LEON Smith, the GB Davis Cup captain, insists the new Tennis Scotland national academy at the University of Stirling is a game changer for the sport on these islands and said the ball was now in the court of Scotland’s coaches, clubs and young players to make their case for inclusion. Speaking as he joined forces with Fed Cup coach Colin Fleming to provide a doubles masterclass yesterday for sponsors and partners on a corporate day at the Gleneagles Hotel, Andy Murray’s first coach – other than his mum Judy – hailed the new set-up.

One of just two UK wide – the other is in Loughborough – it will formally get under way under highly-rated Brazilian coach Leo Azevedo this August. While the initial tranche of students for year one has yet to be confirmed, numbers are initially capped at just eight and Herald Sport understands no Scots are likely to be involved. Present yesterday as an ambassador for kit suppliers Dunlop, Smith insisted knowledge sharing events such as yesterday showed just what Scotland has to offer.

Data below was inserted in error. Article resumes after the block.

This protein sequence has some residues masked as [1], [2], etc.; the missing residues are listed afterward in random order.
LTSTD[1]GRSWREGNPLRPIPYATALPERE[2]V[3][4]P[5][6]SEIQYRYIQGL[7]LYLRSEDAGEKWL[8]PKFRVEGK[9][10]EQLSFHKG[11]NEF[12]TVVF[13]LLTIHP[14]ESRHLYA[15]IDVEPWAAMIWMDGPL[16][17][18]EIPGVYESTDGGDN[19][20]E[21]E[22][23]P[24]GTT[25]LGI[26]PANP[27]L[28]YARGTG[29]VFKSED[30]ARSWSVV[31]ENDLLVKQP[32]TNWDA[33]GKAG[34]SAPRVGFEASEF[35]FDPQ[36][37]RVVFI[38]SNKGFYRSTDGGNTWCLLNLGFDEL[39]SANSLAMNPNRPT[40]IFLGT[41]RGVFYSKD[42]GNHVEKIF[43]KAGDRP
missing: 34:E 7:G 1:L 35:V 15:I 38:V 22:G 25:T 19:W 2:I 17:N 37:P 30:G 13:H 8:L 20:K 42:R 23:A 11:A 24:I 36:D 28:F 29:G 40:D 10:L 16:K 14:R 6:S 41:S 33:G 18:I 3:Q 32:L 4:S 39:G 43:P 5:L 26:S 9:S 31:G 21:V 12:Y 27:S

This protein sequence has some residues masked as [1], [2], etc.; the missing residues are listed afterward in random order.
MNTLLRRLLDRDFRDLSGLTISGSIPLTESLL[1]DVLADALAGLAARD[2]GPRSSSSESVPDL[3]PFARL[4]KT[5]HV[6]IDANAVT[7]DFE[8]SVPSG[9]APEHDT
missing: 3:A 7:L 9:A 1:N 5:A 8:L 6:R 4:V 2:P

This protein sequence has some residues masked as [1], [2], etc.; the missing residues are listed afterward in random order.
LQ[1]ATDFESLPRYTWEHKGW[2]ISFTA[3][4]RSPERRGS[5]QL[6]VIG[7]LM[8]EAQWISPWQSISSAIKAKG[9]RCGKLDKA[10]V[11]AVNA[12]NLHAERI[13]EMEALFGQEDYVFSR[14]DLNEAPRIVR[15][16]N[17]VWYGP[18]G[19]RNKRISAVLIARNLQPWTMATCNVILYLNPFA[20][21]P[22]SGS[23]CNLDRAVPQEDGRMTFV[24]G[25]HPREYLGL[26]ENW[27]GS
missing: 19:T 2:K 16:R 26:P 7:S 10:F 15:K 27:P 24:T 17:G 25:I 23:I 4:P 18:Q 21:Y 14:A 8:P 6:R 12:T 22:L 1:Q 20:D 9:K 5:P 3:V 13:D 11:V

“Days like these are important because tennis will come around in about six or eight weeks time, whoosh into the public eye with the grass court season and Wimbledon,” said the 43-year-old. “We are here at Gleneagles with various partners who are supporting or might want to support tennis in Scotland. We need to use events, promotional days and tournaments to get people talking about the sport all year round and get people playing it in accessible, affordable ways in a fun environment.”

Smith, through his role on the LTA’s senior management team, has been closely involved in the academies since their conception. He feels that sighting the academy at the very courts where Andy and Jamie Murray played as teenagers is a symbolic way to build their legacy.

“This is a British programme and it is really important it remains that way,” said Smith. “When Andy has gone out and competed for Great Britain, he always competes to the highest possible standards and with as much passion as anyone can see. He is so big in Scotland, but he is also big in Britain. So people from all over will walk into that tennis hall and think this is where Andy and Jamie trained, see that huge picture of him, Jamie and Colin above the courts. That is inspiring to anyone. Of course people want Scottish people to be part of this programme but then it is the role of the clubs and the regional development centres with the 9-12-year-olds to move in. It is tough to put a target to it, you can’t predict what is going to come of that programme, but it gives a sharp focus to the team to develop coaches and nurture the players in this age group.”